- Inventory injections will start declining over the coming weeks
- The market was expecting an injection of 86 bcf
- The price action after the EIA data continues to be bullish
After the most recent release of inventory data from the Energy Information Administration, there are only two weeks left in the 2019 injection season in the natural gas futures market. The market consensus going into the latest EIA report on natural gas in storage across the United States was for an injection of 86 billion cubic feet into inventories.
The price action in the natural gas futures market had been bullish after the November futures contract rolled to December. The price of December futures hit its most recent low at $2.388 per MMBtu on October 11. Since then, the price rose as the start of the 2019/2020 withdrawal season is only a couple of weeks away. The United States Natural Gas Fund (UNG) is a liquid non-leveraged ETF product that moves higher and lower with the price of the energy commodity.
Inventory injections will start declining over the coming weeks
In 2108, at the end of the injection season, natural gas stockpiles rose to a high at 3.247 billion cubic feet.
As the chart shows, as of the week ending on October 25, stocks were already well above that level at 3.695 bcf. The data showed an increase of 89 bcf as of the end of last week, pushing inventories to 17.8% over last year’s level and 1.4% above the five-year average for this time of the year.
The market was expecting an injection of 86 bcf
The data for the week ending on October 25 came in slightly above the market’s consensus estimate of an increase of 86 bcf. The price of December futures had been moving to the upside before the EIA data.
The daily chart illustrates that the price of nearby NYMEX futures rose from under $2.40 to over $2.70 per MMBtu. The most recent high came on Thursday, October 31, before the release of the EIA data at $2.738. The slightly higher than expected injection caused some selling that took the price of NYMEX futures to a low at $2.606 per MMBtu on Thursday. The price of the energy commodity settled just above the high for the day at $2.633.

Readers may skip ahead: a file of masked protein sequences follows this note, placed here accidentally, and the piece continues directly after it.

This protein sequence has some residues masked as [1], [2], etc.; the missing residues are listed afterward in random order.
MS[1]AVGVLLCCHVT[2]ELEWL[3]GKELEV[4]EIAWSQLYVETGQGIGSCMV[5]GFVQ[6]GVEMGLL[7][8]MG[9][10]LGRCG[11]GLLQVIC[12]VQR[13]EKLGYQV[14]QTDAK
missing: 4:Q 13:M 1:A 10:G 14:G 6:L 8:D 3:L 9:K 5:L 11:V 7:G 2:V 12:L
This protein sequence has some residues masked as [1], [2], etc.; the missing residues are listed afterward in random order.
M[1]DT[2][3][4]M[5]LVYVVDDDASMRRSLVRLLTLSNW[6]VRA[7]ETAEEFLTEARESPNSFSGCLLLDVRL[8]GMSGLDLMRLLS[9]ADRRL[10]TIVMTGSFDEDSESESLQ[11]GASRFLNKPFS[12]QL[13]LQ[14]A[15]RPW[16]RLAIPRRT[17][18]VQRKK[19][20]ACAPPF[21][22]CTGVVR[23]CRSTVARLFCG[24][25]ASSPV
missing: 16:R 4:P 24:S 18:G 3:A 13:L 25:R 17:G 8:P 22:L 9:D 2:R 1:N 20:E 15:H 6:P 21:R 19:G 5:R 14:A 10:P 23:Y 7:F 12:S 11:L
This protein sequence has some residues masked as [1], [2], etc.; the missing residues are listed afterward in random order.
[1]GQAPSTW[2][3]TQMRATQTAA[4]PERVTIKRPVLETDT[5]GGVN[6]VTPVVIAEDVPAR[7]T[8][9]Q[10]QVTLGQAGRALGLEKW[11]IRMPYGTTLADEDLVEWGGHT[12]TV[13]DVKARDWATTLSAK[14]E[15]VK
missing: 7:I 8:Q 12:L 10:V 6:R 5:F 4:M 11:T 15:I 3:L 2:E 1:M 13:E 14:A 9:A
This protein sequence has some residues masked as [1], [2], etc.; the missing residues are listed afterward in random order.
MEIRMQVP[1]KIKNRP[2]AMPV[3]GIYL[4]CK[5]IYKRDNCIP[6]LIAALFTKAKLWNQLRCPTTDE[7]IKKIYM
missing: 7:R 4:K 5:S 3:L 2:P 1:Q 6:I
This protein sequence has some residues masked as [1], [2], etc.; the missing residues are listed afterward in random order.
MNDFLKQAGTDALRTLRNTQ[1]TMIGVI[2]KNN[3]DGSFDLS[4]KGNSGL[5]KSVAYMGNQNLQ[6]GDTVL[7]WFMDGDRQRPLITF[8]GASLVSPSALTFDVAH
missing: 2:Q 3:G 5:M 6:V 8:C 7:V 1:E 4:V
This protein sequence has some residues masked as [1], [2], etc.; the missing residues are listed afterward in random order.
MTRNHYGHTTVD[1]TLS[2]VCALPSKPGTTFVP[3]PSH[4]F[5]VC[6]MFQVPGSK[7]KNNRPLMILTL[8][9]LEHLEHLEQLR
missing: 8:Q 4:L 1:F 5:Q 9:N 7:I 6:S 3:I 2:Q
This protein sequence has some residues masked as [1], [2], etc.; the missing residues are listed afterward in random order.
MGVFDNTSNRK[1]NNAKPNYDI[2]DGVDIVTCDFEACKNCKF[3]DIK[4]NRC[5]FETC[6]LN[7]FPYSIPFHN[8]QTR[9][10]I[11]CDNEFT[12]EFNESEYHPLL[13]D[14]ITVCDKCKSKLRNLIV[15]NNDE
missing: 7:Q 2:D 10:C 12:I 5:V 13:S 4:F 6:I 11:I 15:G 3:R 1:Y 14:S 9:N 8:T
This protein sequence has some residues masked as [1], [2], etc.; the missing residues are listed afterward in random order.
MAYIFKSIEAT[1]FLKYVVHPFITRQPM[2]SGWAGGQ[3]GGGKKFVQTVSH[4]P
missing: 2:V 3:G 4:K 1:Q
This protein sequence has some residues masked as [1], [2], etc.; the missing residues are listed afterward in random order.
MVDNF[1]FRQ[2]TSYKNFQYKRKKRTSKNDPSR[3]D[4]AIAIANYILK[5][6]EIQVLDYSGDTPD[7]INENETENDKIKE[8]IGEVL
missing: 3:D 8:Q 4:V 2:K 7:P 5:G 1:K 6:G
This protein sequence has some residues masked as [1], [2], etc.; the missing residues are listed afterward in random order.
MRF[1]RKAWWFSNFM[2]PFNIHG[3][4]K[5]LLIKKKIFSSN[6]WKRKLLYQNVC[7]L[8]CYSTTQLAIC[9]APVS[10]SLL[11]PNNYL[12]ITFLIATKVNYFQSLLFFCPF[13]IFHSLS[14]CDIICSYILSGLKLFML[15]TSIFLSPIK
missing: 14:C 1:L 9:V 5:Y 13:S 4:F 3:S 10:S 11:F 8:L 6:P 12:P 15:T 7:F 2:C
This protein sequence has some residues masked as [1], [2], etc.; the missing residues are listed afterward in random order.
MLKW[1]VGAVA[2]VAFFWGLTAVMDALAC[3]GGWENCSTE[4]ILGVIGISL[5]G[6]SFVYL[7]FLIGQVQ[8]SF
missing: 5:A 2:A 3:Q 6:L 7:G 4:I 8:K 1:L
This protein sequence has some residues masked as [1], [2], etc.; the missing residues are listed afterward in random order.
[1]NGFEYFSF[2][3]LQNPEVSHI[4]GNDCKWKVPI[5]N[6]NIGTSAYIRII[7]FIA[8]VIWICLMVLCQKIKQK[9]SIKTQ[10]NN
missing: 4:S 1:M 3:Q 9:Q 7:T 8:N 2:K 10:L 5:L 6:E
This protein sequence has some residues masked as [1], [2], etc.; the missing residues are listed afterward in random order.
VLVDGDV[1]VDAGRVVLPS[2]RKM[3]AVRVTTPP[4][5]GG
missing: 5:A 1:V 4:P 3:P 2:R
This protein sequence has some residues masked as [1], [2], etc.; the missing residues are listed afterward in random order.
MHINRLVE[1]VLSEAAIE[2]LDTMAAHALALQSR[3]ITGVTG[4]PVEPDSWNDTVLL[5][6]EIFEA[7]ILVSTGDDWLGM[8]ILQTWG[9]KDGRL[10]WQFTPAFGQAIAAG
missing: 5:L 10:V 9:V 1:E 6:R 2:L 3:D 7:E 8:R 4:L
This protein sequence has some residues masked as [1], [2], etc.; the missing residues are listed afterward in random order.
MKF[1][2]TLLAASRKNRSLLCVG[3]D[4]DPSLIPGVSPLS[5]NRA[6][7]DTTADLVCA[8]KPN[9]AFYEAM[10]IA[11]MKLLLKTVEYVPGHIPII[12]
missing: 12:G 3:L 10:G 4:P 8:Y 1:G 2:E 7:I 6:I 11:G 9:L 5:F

The price action after the EIA data continues to be bullish
Both price momentum and relative strength indicators rose above neutral readings given the recent rally. Daily historical volatility moved sharply higher from around the 14% level at the start of October to almost 39% on Thursday. The higher level of daily historical volatility reflects the wider price variance over the recent trading sessions.
Meanwhile, the total number of open long and short positions in the natural gas futures market declined to under 1.2 million contracts as the price appreciated. The open interest metric had reached a high at over 1.29 million contracts during October. Falling open interest and the rising price is not a technical validation of a bullish trend in a futures market. However, the uncertainty of the average temperatures for the coming winter months is a reason that the price action could continue to experience periods of upward momentum.
The initial consensus for next week’s injection is at around the 80 bcf level, which is not enough for the total inventories to rise to four tcf for higher by the start of the withdrawal season in mid-November.
The United States Natural Gas Fund L.P. (UNG) was trading at $21.43 per share on Friday afternoon, up $0.62 (+2.98%). Year-to-date, UNG has declined -8.10%, versus a 15.05% rise in the benchmark S&P 500 index during the same period.
About the Author: Andrew Hecht
Andrew Hecht is a sought-after commodity and futures trader, an options expert and analyst. He is a top ranked author on Seeking Alpha in various categories. Andy spent nearly 35 years on Wall Street, including two decades on the trading desk of Phillip Brothers, which became Salomon Brothers and ultimately part of Citigroup. Over the past decades, he has researched, structured and executed some of the largest trades ever made, involving massive quantities of precious metals and bulk commodities. Aside from contributing to a variety of sites, Andy is the Editor-in-Chief at Option Hotline.